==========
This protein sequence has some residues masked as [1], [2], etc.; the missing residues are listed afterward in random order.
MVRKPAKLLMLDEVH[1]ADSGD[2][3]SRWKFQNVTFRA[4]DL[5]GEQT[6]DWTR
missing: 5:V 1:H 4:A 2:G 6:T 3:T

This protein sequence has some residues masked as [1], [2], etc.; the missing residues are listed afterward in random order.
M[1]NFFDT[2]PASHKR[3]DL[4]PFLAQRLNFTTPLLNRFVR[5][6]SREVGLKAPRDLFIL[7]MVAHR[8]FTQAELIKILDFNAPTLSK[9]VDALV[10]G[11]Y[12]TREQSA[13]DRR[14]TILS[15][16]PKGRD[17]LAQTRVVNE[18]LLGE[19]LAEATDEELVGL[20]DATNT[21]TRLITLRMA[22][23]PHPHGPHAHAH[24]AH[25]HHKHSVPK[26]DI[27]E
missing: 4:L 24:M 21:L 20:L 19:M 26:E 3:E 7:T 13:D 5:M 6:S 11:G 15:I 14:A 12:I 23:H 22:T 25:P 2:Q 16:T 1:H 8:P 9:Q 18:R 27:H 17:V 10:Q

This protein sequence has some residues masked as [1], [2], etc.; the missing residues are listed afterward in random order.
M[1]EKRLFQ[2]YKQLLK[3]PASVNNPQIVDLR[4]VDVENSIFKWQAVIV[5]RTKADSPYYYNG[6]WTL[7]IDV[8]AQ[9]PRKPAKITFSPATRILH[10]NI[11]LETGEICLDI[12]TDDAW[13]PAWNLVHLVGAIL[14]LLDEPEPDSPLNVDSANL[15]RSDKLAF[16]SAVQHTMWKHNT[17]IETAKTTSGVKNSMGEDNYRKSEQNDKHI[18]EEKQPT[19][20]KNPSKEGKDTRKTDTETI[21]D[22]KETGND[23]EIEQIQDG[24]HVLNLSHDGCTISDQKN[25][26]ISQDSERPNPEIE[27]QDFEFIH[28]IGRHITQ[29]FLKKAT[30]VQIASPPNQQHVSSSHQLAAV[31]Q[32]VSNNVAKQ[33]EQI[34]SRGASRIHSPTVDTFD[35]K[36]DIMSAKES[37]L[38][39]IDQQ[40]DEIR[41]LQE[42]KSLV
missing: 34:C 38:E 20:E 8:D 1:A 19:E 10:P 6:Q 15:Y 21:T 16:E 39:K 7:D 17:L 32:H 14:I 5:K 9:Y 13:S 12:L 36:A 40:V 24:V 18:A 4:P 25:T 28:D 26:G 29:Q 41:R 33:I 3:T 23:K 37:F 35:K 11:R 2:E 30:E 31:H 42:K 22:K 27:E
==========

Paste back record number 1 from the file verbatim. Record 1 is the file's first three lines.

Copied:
This protein sequence has some residues masked as [1], [2], etc.; the missing residues are listed afterward in random order.
MVRKPAKLLMLDEVH[1]ADSGD[2][3]SRWKFQNVTFRA[4]DL[5]GEQT[6]DWTR
missing: 5:V 1:H 4:A 2:G 6:T 3:T